Mostly as a single unit and later on, with a couple of others mixed in, the five Euro-Knicks provided the perfect complement to Anthony’s earlier heroics, to finish of the Nets.

Pulling the game away with a season-high, 38-point quarter in the final period, New York was led by Hernangomez (who on 6-for-7 shooting) who scored all 14 of his points in the quarter. Porzingis added 11 in the period (on 3-of-4 shooting) as the duo matched Brooklyn’s 25 points in the quarter by themselves.

Jennings (who finished with a game-high 11 assists in becoming the first Knick with double-digit assists in a game since March 14, 2012), handed out six assists in the fourth without a turnover, while Kuzminskas added five points and Vujacic three points and three rebounds in the period.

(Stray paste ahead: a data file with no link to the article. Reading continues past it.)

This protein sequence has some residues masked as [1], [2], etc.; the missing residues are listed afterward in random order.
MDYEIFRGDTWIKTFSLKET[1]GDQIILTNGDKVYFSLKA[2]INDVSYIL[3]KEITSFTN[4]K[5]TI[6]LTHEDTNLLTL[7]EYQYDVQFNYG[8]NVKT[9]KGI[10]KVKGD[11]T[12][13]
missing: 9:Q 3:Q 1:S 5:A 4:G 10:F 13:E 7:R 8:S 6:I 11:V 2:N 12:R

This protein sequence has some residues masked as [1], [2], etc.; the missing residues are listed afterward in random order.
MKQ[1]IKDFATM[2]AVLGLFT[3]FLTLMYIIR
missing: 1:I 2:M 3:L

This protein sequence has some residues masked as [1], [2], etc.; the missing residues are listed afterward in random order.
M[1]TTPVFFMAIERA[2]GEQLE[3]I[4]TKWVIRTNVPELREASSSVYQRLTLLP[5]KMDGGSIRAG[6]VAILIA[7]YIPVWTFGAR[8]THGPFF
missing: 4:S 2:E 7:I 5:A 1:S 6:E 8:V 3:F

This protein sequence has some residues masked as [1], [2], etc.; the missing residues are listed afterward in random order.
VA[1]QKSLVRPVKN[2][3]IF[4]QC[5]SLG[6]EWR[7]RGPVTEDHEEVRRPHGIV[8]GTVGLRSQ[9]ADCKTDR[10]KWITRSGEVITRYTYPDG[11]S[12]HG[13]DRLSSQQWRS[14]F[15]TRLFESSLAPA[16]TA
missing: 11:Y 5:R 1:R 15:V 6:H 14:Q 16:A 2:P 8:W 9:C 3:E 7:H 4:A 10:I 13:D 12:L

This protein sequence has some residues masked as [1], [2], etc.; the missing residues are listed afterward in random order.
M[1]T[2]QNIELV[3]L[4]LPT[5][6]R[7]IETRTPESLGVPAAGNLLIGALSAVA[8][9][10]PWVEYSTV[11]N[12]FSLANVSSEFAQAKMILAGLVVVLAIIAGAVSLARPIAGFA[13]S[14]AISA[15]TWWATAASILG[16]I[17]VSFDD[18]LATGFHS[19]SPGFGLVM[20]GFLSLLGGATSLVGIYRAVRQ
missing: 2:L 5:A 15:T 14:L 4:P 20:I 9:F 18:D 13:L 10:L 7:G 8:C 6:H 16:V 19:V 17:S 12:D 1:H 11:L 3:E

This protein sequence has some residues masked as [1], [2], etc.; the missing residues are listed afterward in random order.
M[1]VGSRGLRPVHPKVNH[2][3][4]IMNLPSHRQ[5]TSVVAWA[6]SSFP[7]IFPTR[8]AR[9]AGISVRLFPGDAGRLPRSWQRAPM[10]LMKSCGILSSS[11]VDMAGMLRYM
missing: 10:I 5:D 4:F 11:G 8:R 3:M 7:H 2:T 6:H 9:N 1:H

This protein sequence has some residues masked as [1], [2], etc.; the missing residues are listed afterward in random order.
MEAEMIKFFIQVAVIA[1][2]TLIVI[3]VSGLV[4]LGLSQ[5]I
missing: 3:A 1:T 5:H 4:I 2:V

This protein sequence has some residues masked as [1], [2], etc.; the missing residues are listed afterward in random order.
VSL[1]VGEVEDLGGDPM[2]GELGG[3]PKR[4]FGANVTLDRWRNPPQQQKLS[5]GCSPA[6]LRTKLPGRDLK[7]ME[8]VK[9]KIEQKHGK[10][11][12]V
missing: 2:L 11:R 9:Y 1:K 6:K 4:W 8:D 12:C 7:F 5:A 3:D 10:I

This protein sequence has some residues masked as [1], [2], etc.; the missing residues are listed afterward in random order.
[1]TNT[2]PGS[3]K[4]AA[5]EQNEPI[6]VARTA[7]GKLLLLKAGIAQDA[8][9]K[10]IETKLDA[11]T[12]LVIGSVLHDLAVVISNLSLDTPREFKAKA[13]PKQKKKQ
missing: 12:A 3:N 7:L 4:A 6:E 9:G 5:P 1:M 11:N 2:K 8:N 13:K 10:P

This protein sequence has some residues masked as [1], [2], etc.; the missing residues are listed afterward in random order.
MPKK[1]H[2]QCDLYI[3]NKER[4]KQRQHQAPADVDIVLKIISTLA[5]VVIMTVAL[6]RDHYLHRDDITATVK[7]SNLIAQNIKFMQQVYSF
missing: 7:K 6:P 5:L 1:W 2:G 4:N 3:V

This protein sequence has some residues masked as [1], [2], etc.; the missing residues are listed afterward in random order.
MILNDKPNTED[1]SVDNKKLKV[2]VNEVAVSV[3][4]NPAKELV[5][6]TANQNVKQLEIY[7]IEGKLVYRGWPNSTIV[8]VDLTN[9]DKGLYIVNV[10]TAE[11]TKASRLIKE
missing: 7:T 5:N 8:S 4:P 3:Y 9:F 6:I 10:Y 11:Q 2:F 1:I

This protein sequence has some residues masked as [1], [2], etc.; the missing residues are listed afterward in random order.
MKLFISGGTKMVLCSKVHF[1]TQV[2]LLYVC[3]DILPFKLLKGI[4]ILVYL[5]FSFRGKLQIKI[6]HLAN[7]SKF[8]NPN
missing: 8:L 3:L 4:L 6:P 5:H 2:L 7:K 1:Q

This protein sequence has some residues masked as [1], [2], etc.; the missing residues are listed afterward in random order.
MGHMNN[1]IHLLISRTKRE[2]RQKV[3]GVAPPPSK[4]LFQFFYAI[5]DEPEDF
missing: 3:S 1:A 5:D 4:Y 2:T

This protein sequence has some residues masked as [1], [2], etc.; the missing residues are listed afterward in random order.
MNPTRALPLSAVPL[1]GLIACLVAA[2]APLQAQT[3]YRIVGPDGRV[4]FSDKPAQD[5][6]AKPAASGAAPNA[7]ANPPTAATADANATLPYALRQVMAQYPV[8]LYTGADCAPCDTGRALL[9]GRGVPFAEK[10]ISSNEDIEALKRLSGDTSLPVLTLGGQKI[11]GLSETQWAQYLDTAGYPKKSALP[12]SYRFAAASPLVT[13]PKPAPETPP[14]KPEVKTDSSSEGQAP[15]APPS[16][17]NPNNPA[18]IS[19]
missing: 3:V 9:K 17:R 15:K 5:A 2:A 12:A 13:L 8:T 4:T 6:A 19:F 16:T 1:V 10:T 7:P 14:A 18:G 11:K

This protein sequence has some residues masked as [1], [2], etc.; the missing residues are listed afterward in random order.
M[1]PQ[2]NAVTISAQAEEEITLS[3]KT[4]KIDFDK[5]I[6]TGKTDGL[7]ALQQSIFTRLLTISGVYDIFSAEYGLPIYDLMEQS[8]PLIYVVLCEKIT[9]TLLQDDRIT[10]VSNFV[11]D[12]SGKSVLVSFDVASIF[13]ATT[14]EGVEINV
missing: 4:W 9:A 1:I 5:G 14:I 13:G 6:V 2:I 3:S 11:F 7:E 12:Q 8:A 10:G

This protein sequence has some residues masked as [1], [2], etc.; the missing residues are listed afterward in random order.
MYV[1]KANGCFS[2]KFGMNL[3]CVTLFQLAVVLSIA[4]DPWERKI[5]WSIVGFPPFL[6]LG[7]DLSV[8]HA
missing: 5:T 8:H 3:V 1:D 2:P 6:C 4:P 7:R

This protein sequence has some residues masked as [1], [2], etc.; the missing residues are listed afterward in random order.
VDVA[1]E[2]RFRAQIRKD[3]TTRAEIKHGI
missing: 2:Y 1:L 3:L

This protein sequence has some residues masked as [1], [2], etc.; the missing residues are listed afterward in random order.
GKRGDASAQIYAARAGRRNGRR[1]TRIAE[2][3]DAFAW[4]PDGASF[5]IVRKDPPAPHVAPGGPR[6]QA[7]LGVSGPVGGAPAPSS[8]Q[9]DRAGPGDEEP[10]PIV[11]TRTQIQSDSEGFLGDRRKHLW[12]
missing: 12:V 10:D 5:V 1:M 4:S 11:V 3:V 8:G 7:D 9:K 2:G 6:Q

“Our bench guys were great,” Hornacek said. “They came in and brought the energy. Melo got hot in that third quarter and was rolling… and our young guys, we always tell them to be ready. You never know, and I can’t say enough about the job they did.”


Keeping an eye on the lead, Hornacek had Anthony and other starters ready to join Porzingis, just in case, but he didn’t need them.

“The team was rolling,” Hornacek said of his experiment with the all-Euro group. “[We thought], they got us the lead, they can finish it out. It’s a long season. If we can give our starters a break there, that’s great. We were always ready, if the [lead got] down a little bit, we were gonna put the starters back [in the game].”

Starting point guard Derrick Rose (14 points on 6-of-10 shooting, but a team-worst -10) said he had no problem sitting with other starters and watching Jennings (a team-best plus-24) replace him with the game in the balance late.